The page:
affordable housing need is doing it in a strategic and effective way that encourages the private sector to have
a voice in the solution.”

Click here to download the full report.  For more information and a video on the MEREDA Index, please click here.

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Spring 2019 MEREDA Index Commentary – THE COMMERCIAL COMPONENT – Joseph Porta, Porta & Co.

Joseph Porta, SIOR, Broker/Manager of Porta & Co. recently provided insight for the Spring 2019 Edition of the MEREDA Index by sharing his perspective on the Commercial Sector over the last 6 months. 

With Q1 of 2019 behind us, and an active second quarter approaching, it’s a perfect time to reflect on
southern Maine’s capital real estate markets. I am frequently asked; in a market where pricing is higher than
it has been in over a decade how does anyone acquire investment real estate without over paying? In short,
very carefully, but more specifically, by sticking to fundamentals with an increased focus on creating value
between Net Operating Income (NOI) and after-tax cash flow. Investors are managing risk by prioritizing
value over short-term cash flow.

Limiting risk is about managing a position’s exposure to a worst-case outcome. To effectively do that late
in a business cycle requires a readiness to reinvest capital, a willingness to rely on appreciation, and the
patience to realize returns over longer periods of time (5-10+ years). For example, this could mean acquiring
an empty building and repositioning it for a higher and better use as we’ve seen with recent redevelopments
in Portland’s Bayside neighborhood, or purchasing an asset based on its future ability to generate a higher
rent as we’ve observed in Monument Square. The common denominator in both situations is an under
performance of some kind where an asset’s value is not exclusively derived from its existing income.

After 8 years of economic expansion and historically low interest rates, capitalization rates have dipped under
7% for the strongest commercial assets in southern Maine. This has produced soaring valuations with pricing
in some instances trading at or above replacement cost. In effect, deal pricing is equally driven by factors
relating to the capital stack and financing as it is from the relationship between NOI and price. Professional
operators (owners/funds) utilize financing structures where membership equity (investor) is layered onto lower
leveraged institutional lending to create a less expensive cost to capital. Opportunity zones have added yet
another wrinkle to the life span of investment capital going into these designated areas. New class A office
buildings for Sun Life Financial, WEX and Covetrus have been able to utilize these tax advantages, effectively
opening pathways where new construction is a plausible solution.

The underlying driver of this market growth is the sustained expansion of Portland’s downtown and greater
metropolitan statistical area (MSA). Entering Q2 and looking forward to Q3, we can expect a continued shift
in emphasis onto internal rate of return, and the deployment of investment capital with the patience to utilize
time in order to reach underwriting objectives.

Click here to download the full report.  For more information and a video on the MEREDA Index, please click here.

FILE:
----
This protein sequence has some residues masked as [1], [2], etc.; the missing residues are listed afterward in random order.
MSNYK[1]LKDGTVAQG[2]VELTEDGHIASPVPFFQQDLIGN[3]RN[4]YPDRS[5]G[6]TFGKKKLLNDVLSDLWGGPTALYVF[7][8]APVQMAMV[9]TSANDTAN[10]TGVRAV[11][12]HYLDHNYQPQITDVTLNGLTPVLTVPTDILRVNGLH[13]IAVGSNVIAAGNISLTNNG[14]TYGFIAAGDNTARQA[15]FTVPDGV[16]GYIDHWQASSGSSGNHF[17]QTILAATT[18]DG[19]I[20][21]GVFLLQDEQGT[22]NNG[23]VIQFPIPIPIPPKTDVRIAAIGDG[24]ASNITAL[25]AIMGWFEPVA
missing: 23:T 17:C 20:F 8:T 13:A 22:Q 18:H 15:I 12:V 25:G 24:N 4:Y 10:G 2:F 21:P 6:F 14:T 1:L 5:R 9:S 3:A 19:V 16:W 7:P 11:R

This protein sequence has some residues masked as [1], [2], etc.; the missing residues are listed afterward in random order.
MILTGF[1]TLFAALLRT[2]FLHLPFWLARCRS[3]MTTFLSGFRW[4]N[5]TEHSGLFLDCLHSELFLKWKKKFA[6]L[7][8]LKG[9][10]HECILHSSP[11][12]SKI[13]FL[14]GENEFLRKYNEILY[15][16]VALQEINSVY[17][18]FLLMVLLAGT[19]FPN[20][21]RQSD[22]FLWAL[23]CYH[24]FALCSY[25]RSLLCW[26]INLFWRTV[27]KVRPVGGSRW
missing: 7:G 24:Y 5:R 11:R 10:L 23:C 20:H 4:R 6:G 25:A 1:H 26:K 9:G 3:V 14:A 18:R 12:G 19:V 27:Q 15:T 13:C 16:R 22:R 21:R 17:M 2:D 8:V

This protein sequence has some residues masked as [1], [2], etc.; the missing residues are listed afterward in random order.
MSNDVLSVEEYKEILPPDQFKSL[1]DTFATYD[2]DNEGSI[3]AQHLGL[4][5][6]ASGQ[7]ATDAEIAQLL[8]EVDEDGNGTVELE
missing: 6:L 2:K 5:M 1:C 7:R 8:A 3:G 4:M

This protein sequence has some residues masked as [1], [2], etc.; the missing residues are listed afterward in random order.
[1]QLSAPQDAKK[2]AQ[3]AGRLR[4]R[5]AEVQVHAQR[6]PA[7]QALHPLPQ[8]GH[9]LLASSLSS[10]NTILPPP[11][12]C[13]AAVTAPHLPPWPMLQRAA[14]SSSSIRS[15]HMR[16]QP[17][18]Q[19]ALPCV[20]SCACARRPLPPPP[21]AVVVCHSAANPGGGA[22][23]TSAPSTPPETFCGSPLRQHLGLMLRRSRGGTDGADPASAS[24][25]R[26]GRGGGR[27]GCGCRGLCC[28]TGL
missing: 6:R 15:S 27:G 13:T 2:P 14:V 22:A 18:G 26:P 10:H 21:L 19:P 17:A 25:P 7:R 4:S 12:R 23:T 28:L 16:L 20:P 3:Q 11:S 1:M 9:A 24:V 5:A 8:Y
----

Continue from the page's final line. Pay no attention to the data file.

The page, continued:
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Spring 2019 MEREDA Index Commentary – INTRODUCTION – Tim Soley, East Brown Cow Management, Inc.

Tim Soley, President of East Brown Cow Management, Inc. recently provided insight for the Spring 2019 Edition of the MEREDA Index by sharing his perspective on the markets overall. 

I’ve always found the MEREDA Index to be an extremely valuable tool. Not only is it a
great source for measuring changes in our industry over time, but it is a lso a wellspring of
information from industry leaders sharing their insights. The Spring Index provides us with
a full look at 2018 and allows us a peek at how 2019 is setting up.

Having grown up in mid-coast Maine and been active in commercial real estate in southern
Maine over the last 30 years, I have never seen such a br oad-based, diverse, and robust
expansion. From industrial to flex, to development land, to residential condominiums and
rentals, to large companies’ office space and hospitality—the growth is unprecedented
in modern times. While mostly concentrated in southern Maine, it is late in the current
market cycle and the growth is demonstrating weakness. During the 3 economic cycles I
have experienced in my career, people always say that “this time is different” – it never is.
Lateness is sometimes measured in years, and sometimes in frothy activity which does not
mirror the underlined fundamentals. I believe that both conditions apply now.

Maine is following a nationally choreographed path now affected by increased interest rates,
international trade tensions, post tax stimulus let-down, and market cycle expansion fatigue.

For example, in Portland I see this represented by stagnant office demand from the typical
1,000 to 3,000 square foot office tenant. We also see residential condominium demand
begin to slow.

Having said all that, and having no crystal ball telling me when the recession will occur, I have
never been more excited about the fundamental and foundational potential of the real estate
economy focused in southern Maine. I see unprecedented opportunity in elevating the level of
design and construction quality in Portland’s built environment.

There are geographic locations of strengths in specific industries or businesses, but nothing
broad-based. One of the differences about this expansionary period is that Maine has not
seen uniform growth statewide.

Quality of life, a mantra heard here for a couple of decades, is bringing young workers and
older retirees to live here. Tourism has never been greater or as seasonally diverse, and
provides possibilities. Tourism is one of Maine’s largest industries, therefore most important
exports. In our relatively rural, economically disadvantaged state, tourism provides our best
opportunity to export our tax burden. Finally, large, growing companies are either expanding
outposts here, or are willing to call Portland, Maine their home. I see opportunity in the
cyclical dark clouds ahead.

Click here to download the full report.  For more information and a video on the MEREDA Index, please click here.